Thirdly, the universal cookie that Amazon offers can not be underestimated. After I switched out the non-Amazon products, I started making multiple commissions daily. 30-50% of them came from products I didn't directly link to or promote. I simply sent people to Amazon, and let them do the work on conversions.
The Amazon “Here's what other people bought” section is fantastic.
Promoting Other Razor Types and Products
As I mentioned in an earlier post, when I first started this site, I believed that I should just be promoting straight razors and badmouthing every other type of razor. I felt it was my job to steer people away from Wet Razors and Safety Razors, and convince them to try straights.
Well, some people don't want to try straights, they just want you to tell them what the best safety razors are.
People don't necessarily want you to tell them WHY something is good. They've already made their mind up on this. They just want you to tell them which one they should buy.
When you realize this, affiliate marketing gets that much easier.
The article that made me realize was this was one that compared safety razors and straight razors. Initially this article poo-pooed safety razors and showed off five reasons why straight were better.
As part of my analysis of the top pages on my site, I realized this article was ranking very well and getting more traffic than any other post on my site.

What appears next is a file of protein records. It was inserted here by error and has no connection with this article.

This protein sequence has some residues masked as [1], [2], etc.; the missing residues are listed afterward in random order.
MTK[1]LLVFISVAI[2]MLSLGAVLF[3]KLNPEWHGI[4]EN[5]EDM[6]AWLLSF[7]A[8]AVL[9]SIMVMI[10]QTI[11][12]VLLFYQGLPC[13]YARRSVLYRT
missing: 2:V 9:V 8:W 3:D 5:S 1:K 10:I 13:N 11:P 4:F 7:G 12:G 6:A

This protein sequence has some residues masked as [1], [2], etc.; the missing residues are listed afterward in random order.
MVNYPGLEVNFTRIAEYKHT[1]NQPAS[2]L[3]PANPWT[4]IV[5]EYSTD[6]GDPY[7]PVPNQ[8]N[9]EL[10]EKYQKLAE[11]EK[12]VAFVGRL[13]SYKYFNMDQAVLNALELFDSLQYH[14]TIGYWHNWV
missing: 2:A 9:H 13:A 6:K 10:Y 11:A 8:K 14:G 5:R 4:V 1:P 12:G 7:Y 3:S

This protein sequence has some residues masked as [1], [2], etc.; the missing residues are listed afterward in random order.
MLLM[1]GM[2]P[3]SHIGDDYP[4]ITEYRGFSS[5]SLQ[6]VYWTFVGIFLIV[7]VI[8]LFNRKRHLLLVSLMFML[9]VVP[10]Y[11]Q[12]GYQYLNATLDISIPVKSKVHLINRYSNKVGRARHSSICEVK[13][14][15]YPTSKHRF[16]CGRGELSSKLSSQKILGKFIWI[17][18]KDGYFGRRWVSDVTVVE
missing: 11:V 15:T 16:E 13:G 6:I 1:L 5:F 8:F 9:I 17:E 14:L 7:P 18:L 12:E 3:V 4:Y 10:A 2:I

I decided then that I should switch the article's tone and explain the pros and cons of both razor types, concluding that some were better for different needs. I then listed the top few razors of each type.
My income went up massively. People responded well to me telling them how it was, rather than trying to force my will upon them.
At this point, I realized I could do the same and talk about the best accessories, such as razor strops, stands, bowls, and brushes.
I've already extensively pointed out what was wrong with my site's structure initially, and focusing on “Best of” and “Top 10” posts went a long way to rectifying that. What I did next was to look at my portfolio posts and turn them into reviews.
For example, one portfolio listing was a Dubl Duck razor. I had about 100-200 words talking about the razor, and listing some of its features, that was it. When I was done transitioning it to a review post, it was close to 1,000 words long.
Not only did this mean I had a much higher ranking for that keyword, but it also got more conversions, and as a bonus, it removed a lot of the lower quality thin content on the site.
Review posts are the mainstay of an Amazon affiliate site, so this shouldn't come as a surprise.
A Final Note On CRO
One thing I have learned from the many sites I've operated over teh years, is that what works for one site might not work for another.
I've had some sites where the above banner changes had little effect, and I've had other sites that converted well without me even doing that much optimization.
The key thing is for you to start doing some experiments as soon as you have a little bit of traffic (500 monthly visitors is a good starting point). To save you time, just focus on the top 5-10 posts trafficwise. If the changes you make have a positive effect, roll it out sitewide.
The things I talk about in the post which I linked to above (and again here) are the most reliable “best practices” though, and are the way we build our done-for-you sites for customers because of that.
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Missed the earlier parts of this series? Go back to the beginning here.